Every few years, Northwestern students are given the opportunity to go to the Black Hills for a fall retreat.
The retreat took place this past weekend, September 24-26 at Camp Judson surrounded by beautiful trees and mountains located in Keystone, South Dakota. A total of 94 individuals attended this year’s retreat. The annual fall retreats give students the opportunity to make new connections, dive deep in God’s word relax and make lasting memories.
During the retreat, there was a main session hosted on Saturday morning. The speakers for the main session were alumni staff Jeff and Karen Barker.
The Barkers taught the importance of memorizing scripture not only through their words but also through their acting skills and leading the group in singing hymns.
Kat Ochner said, “Seeing the Barkers act and hearing them speak is always an incredible blessing; they have such wisdom, godliness and life experience, and there is so much to learn from them.”
After the main session, students got to break out into small group sessions and dive deep into the lesson that the Barkers taught.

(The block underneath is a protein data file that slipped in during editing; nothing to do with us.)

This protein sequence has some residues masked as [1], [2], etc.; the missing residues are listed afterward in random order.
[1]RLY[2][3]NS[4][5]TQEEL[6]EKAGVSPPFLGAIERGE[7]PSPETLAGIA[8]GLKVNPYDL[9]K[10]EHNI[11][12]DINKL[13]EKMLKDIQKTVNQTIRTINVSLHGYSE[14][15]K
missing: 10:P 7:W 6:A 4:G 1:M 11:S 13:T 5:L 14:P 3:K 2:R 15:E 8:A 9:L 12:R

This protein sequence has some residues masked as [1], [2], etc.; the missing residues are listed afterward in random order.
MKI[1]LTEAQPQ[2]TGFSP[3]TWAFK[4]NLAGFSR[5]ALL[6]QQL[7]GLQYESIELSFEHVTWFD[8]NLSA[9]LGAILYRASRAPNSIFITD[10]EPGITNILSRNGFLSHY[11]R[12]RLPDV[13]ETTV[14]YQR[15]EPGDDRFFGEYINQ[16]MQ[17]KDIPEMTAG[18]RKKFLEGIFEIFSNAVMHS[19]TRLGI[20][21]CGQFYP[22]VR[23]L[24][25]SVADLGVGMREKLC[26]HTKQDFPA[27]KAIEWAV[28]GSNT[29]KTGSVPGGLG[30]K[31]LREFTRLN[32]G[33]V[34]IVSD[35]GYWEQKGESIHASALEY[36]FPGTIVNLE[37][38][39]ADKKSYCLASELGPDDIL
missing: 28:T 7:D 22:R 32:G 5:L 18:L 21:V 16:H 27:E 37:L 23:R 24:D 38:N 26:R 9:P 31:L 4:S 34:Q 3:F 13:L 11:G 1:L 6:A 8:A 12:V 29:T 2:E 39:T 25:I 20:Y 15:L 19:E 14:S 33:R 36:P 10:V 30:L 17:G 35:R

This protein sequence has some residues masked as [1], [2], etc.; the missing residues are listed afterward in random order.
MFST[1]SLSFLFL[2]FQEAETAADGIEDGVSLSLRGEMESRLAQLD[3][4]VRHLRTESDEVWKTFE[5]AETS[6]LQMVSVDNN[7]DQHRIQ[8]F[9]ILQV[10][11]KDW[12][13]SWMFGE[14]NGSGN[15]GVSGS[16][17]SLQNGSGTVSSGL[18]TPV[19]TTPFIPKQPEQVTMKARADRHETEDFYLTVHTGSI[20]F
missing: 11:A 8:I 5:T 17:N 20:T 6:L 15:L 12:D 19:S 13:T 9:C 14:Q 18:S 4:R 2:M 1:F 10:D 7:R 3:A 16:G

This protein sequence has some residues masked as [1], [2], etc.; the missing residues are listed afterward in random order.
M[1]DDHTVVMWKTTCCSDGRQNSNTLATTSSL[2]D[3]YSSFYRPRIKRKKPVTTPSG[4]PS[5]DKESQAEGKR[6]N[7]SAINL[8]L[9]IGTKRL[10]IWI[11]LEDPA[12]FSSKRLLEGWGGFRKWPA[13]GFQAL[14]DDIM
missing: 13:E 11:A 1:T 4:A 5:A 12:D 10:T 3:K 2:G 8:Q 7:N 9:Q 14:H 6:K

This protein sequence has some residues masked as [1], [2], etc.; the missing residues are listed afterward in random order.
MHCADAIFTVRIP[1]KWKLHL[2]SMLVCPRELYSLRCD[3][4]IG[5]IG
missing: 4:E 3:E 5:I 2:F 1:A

Lunch on Saturday was an hour of solitude. Students got to pack a sack lunch and scatter throughout the camp and have an hour to sit and reflect on what they had learned and to talk to God.
On Saturday afternoon, students had the choice of hiking to the top of Mount Baldy, going to Mount Rushmore and Keystone, or exploring around Camp Judson.
There were workshops on various topics offered at night that students could have the opportunity of attending. Large group games, a campfire with smores and singing and stargazing also took place Saturday night.
On Sunday morning, worship was held outdoors where student’s testimonies were shared, hymns were sung and God’s goodness was reflected upon.
Annika Stecker and Bryant Agre are the prayer and event coordinators this year, and the two students that helped plan and orchestrate the Black Hills Retreat.
Stecker’s favorite part was the hike to Mount Baldy and she said, “There was a big group that chose to hike, and pretty much everyone made it to the top. At the top, we took a lot of cool pictures, reflected on a Psalm and soaked in God’s creation.”
Agre agreed and said, “Hiking up Mountt. Baldy was so fun because I was with people with one common goal: to get to the top. Once we were up there, it was such a beautiful sight. But personally, the hymns we sang impacted me the most. Hearing 100 people singing classic hymns in unison gave me goosebumps.”